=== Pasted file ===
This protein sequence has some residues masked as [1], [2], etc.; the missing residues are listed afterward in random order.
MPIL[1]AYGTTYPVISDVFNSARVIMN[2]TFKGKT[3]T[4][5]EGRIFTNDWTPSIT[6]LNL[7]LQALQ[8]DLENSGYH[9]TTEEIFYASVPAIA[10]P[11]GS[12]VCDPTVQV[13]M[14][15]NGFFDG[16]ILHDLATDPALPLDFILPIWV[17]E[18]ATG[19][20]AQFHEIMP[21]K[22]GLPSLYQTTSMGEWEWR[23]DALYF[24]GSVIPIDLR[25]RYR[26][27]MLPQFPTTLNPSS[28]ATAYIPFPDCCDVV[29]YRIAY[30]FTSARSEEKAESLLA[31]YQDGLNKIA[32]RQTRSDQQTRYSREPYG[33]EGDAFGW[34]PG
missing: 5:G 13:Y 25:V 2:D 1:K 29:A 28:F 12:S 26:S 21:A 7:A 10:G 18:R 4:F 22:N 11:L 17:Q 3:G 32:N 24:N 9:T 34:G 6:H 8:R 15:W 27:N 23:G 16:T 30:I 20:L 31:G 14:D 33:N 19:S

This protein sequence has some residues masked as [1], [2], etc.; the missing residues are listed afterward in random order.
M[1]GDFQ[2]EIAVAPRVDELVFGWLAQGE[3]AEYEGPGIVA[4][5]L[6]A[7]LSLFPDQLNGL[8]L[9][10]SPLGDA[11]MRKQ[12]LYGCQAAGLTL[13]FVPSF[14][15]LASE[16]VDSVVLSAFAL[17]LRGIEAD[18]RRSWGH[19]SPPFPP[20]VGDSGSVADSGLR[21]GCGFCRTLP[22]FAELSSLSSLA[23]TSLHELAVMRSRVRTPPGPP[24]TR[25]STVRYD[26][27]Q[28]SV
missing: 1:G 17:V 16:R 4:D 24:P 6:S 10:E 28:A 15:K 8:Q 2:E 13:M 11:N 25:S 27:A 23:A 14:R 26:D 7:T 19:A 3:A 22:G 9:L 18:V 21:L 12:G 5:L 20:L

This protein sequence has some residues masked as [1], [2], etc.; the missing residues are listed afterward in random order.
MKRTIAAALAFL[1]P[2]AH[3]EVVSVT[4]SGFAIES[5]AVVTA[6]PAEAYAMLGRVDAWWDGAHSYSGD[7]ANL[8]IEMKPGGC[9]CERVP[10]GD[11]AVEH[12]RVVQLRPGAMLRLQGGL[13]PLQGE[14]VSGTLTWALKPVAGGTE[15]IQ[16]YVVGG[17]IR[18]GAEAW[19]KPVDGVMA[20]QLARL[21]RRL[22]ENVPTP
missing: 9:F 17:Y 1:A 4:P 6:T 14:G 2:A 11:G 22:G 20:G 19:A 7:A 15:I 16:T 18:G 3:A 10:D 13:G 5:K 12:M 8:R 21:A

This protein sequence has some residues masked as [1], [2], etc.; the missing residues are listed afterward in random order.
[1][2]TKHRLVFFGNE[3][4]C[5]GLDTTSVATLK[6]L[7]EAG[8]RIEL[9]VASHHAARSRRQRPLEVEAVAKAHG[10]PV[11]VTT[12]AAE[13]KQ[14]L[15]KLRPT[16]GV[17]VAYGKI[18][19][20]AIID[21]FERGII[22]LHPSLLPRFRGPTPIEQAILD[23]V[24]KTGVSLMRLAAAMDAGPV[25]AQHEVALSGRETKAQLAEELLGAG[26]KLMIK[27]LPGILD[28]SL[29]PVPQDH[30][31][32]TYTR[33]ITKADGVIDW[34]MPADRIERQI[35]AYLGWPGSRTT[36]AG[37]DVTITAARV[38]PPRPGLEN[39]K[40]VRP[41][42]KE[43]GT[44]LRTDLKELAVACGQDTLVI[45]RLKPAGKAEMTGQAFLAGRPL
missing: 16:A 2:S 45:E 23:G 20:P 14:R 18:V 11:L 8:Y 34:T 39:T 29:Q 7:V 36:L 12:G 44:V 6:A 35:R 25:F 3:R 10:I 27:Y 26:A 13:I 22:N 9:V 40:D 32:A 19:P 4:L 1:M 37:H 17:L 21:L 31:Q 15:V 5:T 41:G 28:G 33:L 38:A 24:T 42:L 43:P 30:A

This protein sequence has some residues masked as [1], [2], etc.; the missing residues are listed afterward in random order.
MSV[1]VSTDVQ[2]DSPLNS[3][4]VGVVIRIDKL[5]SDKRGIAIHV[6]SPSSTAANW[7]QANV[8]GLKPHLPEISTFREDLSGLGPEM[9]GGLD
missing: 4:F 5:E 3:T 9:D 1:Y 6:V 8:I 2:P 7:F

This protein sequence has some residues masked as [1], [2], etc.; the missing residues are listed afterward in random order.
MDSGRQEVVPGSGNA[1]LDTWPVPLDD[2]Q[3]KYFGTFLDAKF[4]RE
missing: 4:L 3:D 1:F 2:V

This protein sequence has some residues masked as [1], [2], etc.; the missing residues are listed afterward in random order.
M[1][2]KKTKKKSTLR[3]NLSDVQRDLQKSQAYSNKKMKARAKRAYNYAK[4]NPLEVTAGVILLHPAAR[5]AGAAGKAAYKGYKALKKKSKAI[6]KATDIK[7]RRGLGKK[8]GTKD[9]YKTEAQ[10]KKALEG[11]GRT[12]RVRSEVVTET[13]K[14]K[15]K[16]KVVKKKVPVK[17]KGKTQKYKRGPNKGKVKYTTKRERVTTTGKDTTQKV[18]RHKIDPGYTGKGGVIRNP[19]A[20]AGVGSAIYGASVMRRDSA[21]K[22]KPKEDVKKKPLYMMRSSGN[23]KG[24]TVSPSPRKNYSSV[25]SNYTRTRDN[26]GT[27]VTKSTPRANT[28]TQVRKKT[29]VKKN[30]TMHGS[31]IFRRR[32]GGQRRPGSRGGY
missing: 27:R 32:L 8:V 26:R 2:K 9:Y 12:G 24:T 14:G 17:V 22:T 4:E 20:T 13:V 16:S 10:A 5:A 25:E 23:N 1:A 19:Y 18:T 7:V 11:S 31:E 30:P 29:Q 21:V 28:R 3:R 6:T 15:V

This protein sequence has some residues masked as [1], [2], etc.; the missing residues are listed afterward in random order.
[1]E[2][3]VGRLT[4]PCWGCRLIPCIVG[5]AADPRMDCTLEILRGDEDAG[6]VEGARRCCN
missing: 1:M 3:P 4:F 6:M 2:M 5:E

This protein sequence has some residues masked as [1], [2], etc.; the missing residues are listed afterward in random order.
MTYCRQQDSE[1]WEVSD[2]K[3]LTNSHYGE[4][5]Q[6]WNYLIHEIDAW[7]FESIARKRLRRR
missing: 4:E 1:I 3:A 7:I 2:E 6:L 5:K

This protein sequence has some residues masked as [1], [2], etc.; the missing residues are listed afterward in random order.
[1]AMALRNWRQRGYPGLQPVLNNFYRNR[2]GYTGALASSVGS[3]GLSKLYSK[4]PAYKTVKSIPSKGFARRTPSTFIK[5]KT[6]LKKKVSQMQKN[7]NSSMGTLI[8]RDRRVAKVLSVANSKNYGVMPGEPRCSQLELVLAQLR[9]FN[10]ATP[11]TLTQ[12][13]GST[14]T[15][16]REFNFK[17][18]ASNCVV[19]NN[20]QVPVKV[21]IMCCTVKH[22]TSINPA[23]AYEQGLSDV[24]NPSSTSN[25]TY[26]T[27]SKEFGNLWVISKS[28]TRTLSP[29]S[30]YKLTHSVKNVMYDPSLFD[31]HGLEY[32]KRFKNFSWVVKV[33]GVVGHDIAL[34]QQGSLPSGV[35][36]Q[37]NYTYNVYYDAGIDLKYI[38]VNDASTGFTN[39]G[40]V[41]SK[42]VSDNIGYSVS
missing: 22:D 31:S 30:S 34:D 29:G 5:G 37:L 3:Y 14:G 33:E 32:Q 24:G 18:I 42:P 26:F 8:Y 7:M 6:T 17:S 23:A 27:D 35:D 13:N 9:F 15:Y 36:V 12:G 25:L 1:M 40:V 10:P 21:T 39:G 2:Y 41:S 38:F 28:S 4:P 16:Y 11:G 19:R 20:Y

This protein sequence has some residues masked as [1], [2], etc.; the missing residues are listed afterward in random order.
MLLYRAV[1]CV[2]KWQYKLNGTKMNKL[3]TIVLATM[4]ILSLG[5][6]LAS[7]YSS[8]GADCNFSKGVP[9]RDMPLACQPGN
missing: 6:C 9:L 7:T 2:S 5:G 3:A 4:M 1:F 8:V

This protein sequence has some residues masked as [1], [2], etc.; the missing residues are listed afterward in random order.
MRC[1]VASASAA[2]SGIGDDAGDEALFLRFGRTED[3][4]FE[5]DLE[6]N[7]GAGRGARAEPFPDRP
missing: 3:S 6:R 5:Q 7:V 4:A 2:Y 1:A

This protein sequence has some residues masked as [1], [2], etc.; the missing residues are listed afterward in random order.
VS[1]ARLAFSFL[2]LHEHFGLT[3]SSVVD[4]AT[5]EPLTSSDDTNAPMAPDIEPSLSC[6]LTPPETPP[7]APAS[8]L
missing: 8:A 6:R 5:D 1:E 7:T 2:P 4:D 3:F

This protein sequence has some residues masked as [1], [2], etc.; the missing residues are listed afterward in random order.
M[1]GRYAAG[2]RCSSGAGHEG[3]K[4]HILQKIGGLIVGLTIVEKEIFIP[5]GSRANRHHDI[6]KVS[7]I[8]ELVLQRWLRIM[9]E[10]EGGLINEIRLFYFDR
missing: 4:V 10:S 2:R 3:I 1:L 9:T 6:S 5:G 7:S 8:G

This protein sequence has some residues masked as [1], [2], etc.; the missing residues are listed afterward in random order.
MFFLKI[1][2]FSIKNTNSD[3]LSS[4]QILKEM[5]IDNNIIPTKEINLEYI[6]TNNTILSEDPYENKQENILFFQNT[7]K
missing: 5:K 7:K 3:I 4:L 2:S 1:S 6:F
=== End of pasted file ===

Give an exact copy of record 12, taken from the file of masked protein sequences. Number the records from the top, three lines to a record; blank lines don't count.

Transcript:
This protein sequence has some residues masked as [1], [2], etc.; the missing residues are listed afterward in random order.
MRC[1]VASASAA[2]SGIGDDAGDEALFLRFGRTED[3][4]FE[5]DLE[6]N[7]GAGRGARAEPFPDRP
missing: 3:S 6:R 5:Q 7:V 4:A 2:Y 1:A